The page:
The Summary Plan Description, or SPD, for your employee welfare benefit plans is the document that tells plan participants what rights they have and how to act and protect those rights. The Employee Retirement Income Security Act ("ERISA") contains extensive regulations on what has to be contained in these SPDs. Failure to comply with these regulations can create conflict between the plan and its participants, and can lead to costly litigation.
SPDs and language interpretation were at issue in a number of recent cases. As seen by these decisions, it is becoming increasingly important for employers to ensure that SPDs accurately reflect the terms of a master plan document and that they comply with the minimum standards set forth in ERISA.
In January, 2003, the U.S. Court of Appeals for the Eleventh Circuit found that a disability benefit plan participant was not required to exhaust his administrative remedies before filing a lawsuit because the plan's SPD could reasonably be read as making exhaustion optional (Watts v. BellSouth Telecommunications Inc., 316 F.3d 1203, 29 EBC 2195 (11th Cir. 2003). The court recognized an exception to the general exhaustion doctrine used in ERISA cases when an SPD can reasonably be read as a whole to make exhaustion of administrative remedies optional.
The SPD at issue included a section pertaining to administrative appeals that provided that a claimant who wished to appeal a claim denial had to submit the appeal in writing within 60 days. However, in another section entitled "Your Rights Under ERISA," the SPD provided that if a claim for benefits was denied, the claimant "may file" a lawsuit in state or federal court. The Court found that whether a claimant's reading of an SPD is reasonable should be judged from the "perspective of the average plan participant." In support, the appeals court cited ERISA Section 102(a), which provides that an SPD "shall be written in a manner calculated to be understood by the average plan participant."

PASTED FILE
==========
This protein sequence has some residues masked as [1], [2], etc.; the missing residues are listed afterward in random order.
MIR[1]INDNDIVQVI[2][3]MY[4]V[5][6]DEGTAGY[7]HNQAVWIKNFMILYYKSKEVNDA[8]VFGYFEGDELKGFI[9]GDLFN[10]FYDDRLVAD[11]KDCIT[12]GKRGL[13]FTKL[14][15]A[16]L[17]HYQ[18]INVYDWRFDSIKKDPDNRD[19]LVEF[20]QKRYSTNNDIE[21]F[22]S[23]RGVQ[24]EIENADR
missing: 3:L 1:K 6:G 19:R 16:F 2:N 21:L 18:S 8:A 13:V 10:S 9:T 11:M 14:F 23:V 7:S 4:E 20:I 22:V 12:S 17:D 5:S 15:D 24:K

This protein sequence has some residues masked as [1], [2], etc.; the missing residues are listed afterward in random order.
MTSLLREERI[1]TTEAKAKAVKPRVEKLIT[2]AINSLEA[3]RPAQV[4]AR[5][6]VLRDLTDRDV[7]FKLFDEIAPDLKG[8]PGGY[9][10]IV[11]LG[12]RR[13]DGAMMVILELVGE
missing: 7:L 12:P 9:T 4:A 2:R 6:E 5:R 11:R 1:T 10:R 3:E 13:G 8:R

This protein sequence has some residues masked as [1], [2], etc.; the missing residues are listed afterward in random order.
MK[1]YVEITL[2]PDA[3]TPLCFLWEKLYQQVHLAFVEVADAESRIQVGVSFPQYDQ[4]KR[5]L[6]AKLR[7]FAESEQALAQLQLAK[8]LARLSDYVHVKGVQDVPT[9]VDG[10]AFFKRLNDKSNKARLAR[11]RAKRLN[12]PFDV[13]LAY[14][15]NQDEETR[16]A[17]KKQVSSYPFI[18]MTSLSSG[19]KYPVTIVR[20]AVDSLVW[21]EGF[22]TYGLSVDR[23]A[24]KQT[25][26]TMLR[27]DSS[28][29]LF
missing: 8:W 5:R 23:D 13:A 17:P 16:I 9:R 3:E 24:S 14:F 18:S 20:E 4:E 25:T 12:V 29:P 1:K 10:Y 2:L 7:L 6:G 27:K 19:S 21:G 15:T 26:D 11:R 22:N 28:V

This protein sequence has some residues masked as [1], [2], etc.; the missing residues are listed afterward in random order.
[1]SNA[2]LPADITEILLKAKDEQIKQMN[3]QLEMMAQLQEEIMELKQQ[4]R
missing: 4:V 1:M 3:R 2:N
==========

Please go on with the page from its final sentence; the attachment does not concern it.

In Helfrich v. Carle Clinic Association, 328 F.3d 915, 30 EBC 1587 (7th Cir. 2003), cert. denied 12/8/03, the U.S. Supreme Court let stand a decision by the Seventh Circuit Court of Appeals that found that the language in a SPD prevails over statements contained in an employee handbook and other employer communications. At issue was a claim by two employees alleging the employer reneged on its promise that the employees would receive pensions that could be as large as 50 percent of their average earnings. In reality, to keep its tax-qualified status, the total annual pension available under the plan could not exceed $160,000. The employees alleged that the employer handed out three short summaries at different times and in each of these summaries there was no mention of the $160,000 cap.
The Appeals Court said that documents prepared by an employer do not supersede those documents that establish the terms of a pension plan. "One summary plan description is in the record," the Court observed." This document ... is 21 single-spaced pages. It fully describes the cap required by statute as a condition of tax deferral. The three documents that plaintiffs call 'summaries' do not look remotely like SPDs and must have been prepared by [the employer] rather than by the plan." The Appeals Court concluded that the summaries did not qualify as SPDs and could not be enforced because they conflicted with the master plan's terms.